18. Pffft obesity is a fabrication of the pharmaceutical industry as a way to sell more diet pills. Buy our new pill! It will burn the fat away WHILE YOU EAT! And please, don’t exercise while on our pill. Excessive movement makes it harder for our pill to reach all areas of your body. Just plant your chubby ass on the couch and stay as still as possible so our miracle pill can do it’s work.
    And all this diet and exercise talk ignores the fact that ‘obese’ people are big boned and that pills and diets and exercise don’t work on bones.
    Reminds me of a shirt I once saw that said, “When will someone do something about how fat I am?”
    Part of the problem Jim is that too many people substitute McDonald’s not for a more expensive and healthier sit-down restaurant, but for actually purchasing healthy food, cooking it, and most importantly, controlling portion size. The meat should be the smallest portion on the plate but Americans love that 12 oz. steak with 2 pathetically wilted string beans and a quart of mashed potatoes drowned in gravy.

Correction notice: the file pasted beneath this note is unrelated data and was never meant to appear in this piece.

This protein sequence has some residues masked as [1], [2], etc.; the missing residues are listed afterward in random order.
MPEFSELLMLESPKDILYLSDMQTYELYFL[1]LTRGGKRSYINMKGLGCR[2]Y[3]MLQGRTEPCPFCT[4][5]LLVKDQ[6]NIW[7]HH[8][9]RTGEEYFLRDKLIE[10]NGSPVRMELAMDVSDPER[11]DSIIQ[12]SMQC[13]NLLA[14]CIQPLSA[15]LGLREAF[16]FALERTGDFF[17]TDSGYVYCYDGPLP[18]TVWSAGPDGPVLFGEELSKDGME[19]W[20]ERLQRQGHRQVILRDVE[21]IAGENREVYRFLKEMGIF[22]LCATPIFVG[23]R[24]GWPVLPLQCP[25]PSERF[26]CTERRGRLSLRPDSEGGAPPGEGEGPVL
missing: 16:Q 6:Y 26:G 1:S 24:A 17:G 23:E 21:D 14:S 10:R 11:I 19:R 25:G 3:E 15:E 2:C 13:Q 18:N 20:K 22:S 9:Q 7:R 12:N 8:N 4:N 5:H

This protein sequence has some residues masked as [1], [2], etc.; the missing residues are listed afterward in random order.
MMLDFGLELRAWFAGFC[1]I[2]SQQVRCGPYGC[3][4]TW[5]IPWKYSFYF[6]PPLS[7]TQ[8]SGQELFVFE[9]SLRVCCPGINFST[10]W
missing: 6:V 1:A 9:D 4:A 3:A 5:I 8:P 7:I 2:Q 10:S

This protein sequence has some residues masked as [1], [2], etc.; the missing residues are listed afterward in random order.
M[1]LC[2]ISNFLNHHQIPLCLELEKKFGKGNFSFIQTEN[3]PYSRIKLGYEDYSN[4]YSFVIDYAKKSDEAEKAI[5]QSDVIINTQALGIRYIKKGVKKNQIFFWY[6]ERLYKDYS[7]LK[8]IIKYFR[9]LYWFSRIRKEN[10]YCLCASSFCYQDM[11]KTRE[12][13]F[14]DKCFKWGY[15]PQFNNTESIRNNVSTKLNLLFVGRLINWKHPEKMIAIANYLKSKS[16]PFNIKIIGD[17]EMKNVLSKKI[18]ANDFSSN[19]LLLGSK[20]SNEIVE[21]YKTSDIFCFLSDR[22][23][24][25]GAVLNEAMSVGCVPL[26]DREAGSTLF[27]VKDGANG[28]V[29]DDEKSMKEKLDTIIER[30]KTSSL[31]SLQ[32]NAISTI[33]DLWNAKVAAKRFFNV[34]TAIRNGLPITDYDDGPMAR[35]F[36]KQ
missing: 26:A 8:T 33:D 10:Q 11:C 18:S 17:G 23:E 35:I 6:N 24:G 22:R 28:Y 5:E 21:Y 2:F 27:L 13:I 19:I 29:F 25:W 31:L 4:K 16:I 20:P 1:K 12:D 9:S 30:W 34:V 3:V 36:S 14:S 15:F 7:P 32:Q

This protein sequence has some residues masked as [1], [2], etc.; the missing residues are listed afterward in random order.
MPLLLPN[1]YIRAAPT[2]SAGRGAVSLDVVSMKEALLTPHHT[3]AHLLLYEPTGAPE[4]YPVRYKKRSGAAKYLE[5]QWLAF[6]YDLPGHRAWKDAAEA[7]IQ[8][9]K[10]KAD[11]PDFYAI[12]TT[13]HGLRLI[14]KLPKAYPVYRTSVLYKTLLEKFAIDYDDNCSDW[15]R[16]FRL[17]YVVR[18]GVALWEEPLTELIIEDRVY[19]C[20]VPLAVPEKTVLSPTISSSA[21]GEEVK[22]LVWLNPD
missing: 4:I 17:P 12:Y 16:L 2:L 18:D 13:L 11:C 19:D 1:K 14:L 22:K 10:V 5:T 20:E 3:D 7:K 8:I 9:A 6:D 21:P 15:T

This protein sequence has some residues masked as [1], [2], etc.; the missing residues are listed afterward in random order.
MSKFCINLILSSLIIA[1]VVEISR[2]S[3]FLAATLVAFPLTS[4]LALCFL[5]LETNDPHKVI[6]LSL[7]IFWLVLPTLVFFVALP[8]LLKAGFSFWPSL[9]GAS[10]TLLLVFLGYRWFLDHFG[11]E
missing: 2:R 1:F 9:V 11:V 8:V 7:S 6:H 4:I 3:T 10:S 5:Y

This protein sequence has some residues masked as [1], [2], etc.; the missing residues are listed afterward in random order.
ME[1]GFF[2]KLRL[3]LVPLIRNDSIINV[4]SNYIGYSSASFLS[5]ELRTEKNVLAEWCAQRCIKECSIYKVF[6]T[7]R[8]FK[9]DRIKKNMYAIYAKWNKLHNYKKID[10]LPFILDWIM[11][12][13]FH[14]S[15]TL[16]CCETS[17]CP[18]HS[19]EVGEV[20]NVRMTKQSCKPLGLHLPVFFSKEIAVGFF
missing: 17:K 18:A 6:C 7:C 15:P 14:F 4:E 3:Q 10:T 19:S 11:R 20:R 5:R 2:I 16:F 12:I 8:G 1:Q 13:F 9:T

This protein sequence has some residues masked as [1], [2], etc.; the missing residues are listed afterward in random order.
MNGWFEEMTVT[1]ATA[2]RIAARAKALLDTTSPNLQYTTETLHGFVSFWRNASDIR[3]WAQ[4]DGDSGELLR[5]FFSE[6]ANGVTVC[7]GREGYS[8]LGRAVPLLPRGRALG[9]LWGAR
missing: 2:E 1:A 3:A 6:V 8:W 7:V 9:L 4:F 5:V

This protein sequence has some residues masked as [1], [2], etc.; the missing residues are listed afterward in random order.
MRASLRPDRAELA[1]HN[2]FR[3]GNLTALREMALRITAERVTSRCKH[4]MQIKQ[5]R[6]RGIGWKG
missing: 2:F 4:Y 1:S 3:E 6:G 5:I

As someone who’s subsisted on McDonalds’ and the like in college, and now enjoys cooking for the family with wifey, I’ve found that it’s cheaper to buy fresh produce and meat and make meals of that for the week as opposed to eating 3 courses of McDonald’s each day for 7 days. I can’t agree with the McDonalds=cheaper argument because my personal experience has been quite the opposite.

  19. danny – the are a lot of neighborhoods without good markets but full of fast food restaurants. if you’re talking about montclair it’s one thing, if you’re talking about central LA it’s another, that’s why they are prohibiting fast food chains from opening any new locations there. even here, my mother in law lived near the bloomfield green and the only market to which she could walk was c-town on bloomfield ave. which does not have the best produce. we would drive her to shop rite and whole foods on weekends but not everyone has that option.